On tonight’s episode of “Real World Portland,” a disagreement over doggy doo erupted into a physical fight between Averey and Nia. Now that’s a load of crap!
While arguments over things like who should clean up after the dog are common between roommates, there’s no need for them to turn violent. We spoke to Doctor Victor Schwartz — The Jed Foundation medical director with over two decades of experience as a psychiatrist working in college mental health — about how to best handle our own and other people’s frustrations.
ACT: On a recent episode of “The Real World,” we watched a disagreement over who should clean up dog poop turn into a physical confrontation. What’s the best way to make sure that minor disagreements don’t escalate into something more?
DR. SCHWARTZ: Stop for a moment and try to think it through. We have emotions and we have logic. Sometimes, when you use logic first, you can immediately walk away from a situation, or at least see where the other person is coming from. If the disagreement was serious, there needs to be a talk — even if it’s just to make a truce. You don’t have to love each other. You don’t even have to like each other. You just have to negotiate diplomatically.
ACT: What should bystanders do when witnessing verbal, physical, or digital abuse?
DR. SCHWARTZ: As a bystander, try to understand and explain where both sides are coming from. Say, “You’re right, but you’re also right. Let’s try to examine what happened.” And whether it’s in person or online, call people out on stuff that is needlessly aggressive or insulting.
ACT: What are some positive ways to deal with anger and frustration?
DR. SCHWARTZ: Get some exercise, watch something funny, distract yourself. Find an activity that calms you down or that you enjoy. Try to look at every difficult situation as a challenge rather than as a defeat or putdown. And understand that there are going to be a certain number of things in life that just suck. Figure out how to let go and move on and walk away from what you don’t need to fight about.
ACT: We all feel angry at times, but at what point should someone seek help for it?
DR. SCHWARTZ: You should seek help for anger if it feels like its something you have trouble managing or controlling, if you’re getting into fights more regularly than other people are, or if it’s getting to the point where it’s leading to interpersonal problems.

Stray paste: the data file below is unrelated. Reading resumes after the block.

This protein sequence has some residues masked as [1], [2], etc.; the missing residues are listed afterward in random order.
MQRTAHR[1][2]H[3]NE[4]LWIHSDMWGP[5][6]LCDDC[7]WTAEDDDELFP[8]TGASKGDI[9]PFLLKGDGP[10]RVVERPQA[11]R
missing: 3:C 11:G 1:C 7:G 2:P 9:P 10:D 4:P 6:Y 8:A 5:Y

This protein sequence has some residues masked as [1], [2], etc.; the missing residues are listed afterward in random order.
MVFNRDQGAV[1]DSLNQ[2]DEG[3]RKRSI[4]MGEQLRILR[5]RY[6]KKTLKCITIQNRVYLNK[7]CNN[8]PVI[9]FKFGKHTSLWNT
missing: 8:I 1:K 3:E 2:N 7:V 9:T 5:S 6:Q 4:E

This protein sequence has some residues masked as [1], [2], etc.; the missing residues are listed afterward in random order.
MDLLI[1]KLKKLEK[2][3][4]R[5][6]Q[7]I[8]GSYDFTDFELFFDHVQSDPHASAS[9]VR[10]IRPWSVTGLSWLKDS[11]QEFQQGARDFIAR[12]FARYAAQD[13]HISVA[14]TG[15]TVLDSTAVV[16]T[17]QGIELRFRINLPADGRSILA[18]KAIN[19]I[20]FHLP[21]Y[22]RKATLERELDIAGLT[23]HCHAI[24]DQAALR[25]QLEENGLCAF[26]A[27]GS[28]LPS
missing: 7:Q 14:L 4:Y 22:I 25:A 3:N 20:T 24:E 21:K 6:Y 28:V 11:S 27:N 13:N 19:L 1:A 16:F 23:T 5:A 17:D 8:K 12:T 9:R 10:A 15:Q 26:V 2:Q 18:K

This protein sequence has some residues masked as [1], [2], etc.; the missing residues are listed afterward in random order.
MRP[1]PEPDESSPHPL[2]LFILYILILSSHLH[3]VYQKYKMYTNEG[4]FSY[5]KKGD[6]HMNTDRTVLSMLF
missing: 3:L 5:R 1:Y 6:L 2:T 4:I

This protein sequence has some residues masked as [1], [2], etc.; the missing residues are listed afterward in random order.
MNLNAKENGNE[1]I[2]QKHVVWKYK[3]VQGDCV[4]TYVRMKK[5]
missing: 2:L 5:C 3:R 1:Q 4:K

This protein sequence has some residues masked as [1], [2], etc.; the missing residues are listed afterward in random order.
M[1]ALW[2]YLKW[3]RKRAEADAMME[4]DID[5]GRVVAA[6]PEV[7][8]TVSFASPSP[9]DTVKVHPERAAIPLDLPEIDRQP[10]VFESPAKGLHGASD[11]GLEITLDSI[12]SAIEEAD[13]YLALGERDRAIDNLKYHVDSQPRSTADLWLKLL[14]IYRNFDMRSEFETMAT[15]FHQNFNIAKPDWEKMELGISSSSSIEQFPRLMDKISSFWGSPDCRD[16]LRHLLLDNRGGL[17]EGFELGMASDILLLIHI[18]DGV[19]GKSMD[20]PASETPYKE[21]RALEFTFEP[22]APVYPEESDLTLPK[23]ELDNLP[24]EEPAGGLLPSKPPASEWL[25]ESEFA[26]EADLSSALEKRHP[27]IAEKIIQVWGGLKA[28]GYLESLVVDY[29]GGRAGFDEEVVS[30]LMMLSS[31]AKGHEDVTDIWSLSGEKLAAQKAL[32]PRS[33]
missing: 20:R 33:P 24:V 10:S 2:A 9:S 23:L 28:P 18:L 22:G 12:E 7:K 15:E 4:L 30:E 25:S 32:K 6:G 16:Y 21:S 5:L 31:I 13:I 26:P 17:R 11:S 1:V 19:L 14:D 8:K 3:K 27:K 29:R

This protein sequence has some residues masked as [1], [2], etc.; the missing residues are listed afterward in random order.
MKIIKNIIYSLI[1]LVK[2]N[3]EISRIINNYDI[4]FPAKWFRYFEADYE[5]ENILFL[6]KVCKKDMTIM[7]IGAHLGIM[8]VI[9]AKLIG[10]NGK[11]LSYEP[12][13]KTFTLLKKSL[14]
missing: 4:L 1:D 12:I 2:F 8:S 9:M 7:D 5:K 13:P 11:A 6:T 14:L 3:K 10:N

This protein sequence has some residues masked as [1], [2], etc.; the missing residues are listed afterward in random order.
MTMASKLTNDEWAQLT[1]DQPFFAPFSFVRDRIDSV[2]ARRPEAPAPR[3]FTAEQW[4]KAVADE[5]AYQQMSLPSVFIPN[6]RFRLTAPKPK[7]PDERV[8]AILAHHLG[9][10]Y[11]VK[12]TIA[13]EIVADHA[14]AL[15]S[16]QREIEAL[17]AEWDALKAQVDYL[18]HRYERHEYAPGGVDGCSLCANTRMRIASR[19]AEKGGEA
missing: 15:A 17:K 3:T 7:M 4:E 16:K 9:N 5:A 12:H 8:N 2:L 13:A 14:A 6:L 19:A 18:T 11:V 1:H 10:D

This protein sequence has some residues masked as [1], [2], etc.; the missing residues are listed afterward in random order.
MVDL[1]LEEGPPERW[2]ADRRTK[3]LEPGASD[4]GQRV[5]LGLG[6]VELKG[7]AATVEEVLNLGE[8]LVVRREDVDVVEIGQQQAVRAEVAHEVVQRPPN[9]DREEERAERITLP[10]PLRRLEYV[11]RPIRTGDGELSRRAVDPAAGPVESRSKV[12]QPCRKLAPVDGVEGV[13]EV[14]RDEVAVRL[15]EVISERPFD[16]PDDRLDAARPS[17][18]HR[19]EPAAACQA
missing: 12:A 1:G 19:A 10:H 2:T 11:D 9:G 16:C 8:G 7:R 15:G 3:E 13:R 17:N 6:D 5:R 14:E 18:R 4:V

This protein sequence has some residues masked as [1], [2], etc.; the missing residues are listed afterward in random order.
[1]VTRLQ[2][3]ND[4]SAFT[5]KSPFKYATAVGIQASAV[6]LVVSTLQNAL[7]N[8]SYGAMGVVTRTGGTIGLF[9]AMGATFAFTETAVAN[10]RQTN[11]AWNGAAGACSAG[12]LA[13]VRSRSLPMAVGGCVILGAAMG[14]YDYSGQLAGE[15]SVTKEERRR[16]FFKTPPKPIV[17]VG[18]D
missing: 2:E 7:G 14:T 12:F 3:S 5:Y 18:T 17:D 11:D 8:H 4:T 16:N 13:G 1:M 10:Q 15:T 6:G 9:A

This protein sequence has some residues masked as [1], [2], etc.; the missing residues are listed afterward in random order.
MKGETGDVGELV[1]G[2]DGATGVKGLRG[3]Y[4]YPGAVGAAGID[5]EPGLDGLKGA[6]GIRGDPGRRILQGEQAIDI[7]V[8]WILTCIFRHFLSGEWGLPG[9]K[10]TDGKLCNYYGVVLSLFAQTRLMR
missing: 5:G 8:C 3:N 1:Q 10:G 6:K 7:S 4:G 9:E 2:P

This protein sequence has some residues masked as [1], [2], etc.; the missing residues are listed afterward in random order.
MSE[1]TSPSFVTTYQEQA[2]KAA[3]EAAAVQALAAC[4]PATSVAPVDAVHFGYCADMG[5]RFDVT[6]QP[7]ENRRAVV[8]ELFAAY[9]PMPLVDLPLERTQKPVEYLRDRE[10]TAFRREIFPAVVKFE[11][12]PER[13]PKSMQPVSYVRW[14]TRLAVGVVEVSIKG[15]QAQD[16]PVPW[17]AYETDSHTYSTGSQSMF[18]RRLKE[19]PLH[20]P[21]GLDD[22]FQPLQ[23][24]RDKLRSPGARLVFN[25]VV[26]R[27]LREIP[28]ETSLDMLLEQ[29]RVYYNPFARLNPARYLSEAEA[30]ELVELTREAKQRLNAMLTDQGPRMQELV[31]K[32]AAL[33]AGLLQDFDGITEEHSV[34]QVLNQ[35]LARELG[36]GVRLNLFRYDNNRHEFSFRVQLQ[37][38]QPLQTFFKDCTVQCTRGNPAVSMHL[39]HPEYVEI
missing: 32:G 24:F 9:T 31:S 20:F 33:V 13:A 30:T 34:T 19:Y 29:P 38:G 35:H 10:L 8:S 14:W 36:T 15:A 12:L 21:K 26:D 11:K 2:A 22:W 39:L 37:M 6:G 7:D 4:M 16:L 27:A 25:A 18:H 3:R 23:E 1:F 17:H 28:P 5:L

ACT: How do you recommend addressing a friend or family member whose anger has grown alarming?
DR. SCHWARTZ: People who get into frequent fights or have frequent angry episodes often have difficulty seeing situations from other peoples’ perspectives. Try to understand where they are coming from as you talk them down. Speak calmly and avoid language like, “You always do this,” or, “You’re just like your mother,” or anything that categorizes and generalizes them. People often get angry because a present situation reminds them of a painful person or event from the past, so try to remain mindful of that when confronting them.
ACT: Although prevention is key, what are the best first steps to take after a serious angry episode?
DR. SCHWARTZ: Sometimes you actually need to let a little bit of time pass so that you can calm down. Sometimes you just need to let go and walk away. If it’s something you find you can’t work out or let go of, or if you keep getting into the same angry patterns, talk to somebody. Therapy doesn’t need to be a fancy thing or a big deal. It’s just an opportunity to stop and think more clearly. (End of interview)
Anger is a completely normal human emotion, but when it gets out of control, it can lead to problems at school, at work and in personal relationships. If you or someone you know is struggling with anger, check out some tips from Half of Us by taking action below.
Visit HalfofUs.org for resources on tackling our toughest social troubles.
Get the Newsletter
Sign up to get the Jed Foundation newsletter with information on the causes and concerns addressed by Half of Us.